This post relates to activities carried out on the EU ERASMUS Intensive Programme grant awarded to University of Reading to fund 10 students from each of Belgium, Germany and the UK, plus 5 staff in total from the three countries, to travel to Akureyri in Iceland. Once there, the grant funded a 2-week residential field course, including Icelandic students and staff, plus other lecturers from Reading, Iceland and Spain.
In July we set ourselves the challenge of combining technology enhanced learning, with a field trip to Iceland to sample ‘extreme’ microbes, with 34 students, many of whom had very little field experience. Also mix a multi-national environment with students from Belgian, German and Icelandic universities and you can see why we wanted to develop an effective online learning environment. The field trip had taken place previously in 2012 (see:http://ow.ly/A0EBo) and 2013, but this was the first year with so many nationalities involved. Our general objectives were to bring this diverse community together to teach them about microbiological techniques and processes, and to introduce them to environmental microbiology, by taking them into the extreme environments of Iceland to collect their own samples.
We chose Facebook as our platform for an online learning environment as we had experience in using it in previous modules, and with 1.23 billion active users, we hoped it would be something that many of the students were already using! We created the private group in February, and invited the students to join (making it completely voluntary). Initially we wanted to use it as a way to prepare everyone for the trip, posting relevant information and encouraging the academic staff who were involved in the trip to participate so that the students had a way of getting to know them before their arrival.
In the next stage we wanted to see whether we could use this Facebook group as a way of getting students to feel comfortable in preparing and posting a reflective blog post about their experiences on the trip. To do this we staged their learning, asking them to add short reflective posts within the private Facebook group, which could include photos and links. Not all of the students did this at first, but by the end many of them had done, or had at least commented on other peoples posts. The group also became useful for so many other aspects of the course. Simon Clarke ran a seminar, where students broke out into small groups and answered questions within this group by posting on the Facebook page. Simon was then able to discuss each group’s answers with the class, leading to some very active discussion. We also posted ‘breakfast quizzes’ which again lead to some very interesting discussion between the academic staff and students.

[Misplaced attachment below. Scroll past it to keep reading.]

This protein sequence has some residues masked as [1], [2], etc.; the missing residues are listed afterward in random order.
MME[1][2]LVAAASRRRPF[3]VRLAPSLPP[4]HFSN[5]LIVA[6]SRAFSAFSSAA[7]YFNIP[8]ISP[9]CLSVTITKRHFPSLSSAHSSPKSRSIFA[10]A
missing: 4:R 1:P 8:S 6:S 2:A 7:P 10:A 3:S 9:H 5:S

One element that worked very well was the use of iPads on the trip. We benefitted from investment made by the School of Biological Sciences into purchasing iPads, so that we were able to provide each student with their ‘own’ iPad facilitating many aspects of the field and lab work. For example we geo-logged each sampling location enabling students to record the conditions where their samples were taken, which helped when they came to interpret their findings.The iPads also meant that the Facebook group remained inclusive, not disadvantaging anyone who hadn’t brought along their own laptop, smartphone or tablet device.
At the end of the trip we ran focus groups with the students and staff to evaluate their perceptions of the use of the Facebook group during the trip. We are still going through all of the results, but the feedback was generally positive from both sides. The students and staff created their own safe learning environment, enhancing the experiences of both groups and enabling a different kind of learning which we couldn’t achieve otherwise.
As part of the assessment for the Reading students we set them the task of writing a short blog post about the benefits of fieldwork for microbiologists in a multi-national setting. They also produced short videos to demonstrate the process of collecting their samples through to their lab work. They created these entirely on their iPads and the results are really impressive. If you are interested then the blog posts are available here: http://ow.ly/A0OrW and we are currently organising a TEL showcase where we will discuss this project more, later in the new academic year.
RT @UniRdg_CQSD: New blog post: Facebook, iPads and ‘extreme’ microbes in Iceland by Dr Becky Thomas, Dr Alice Mauchline and Dr… http://t…
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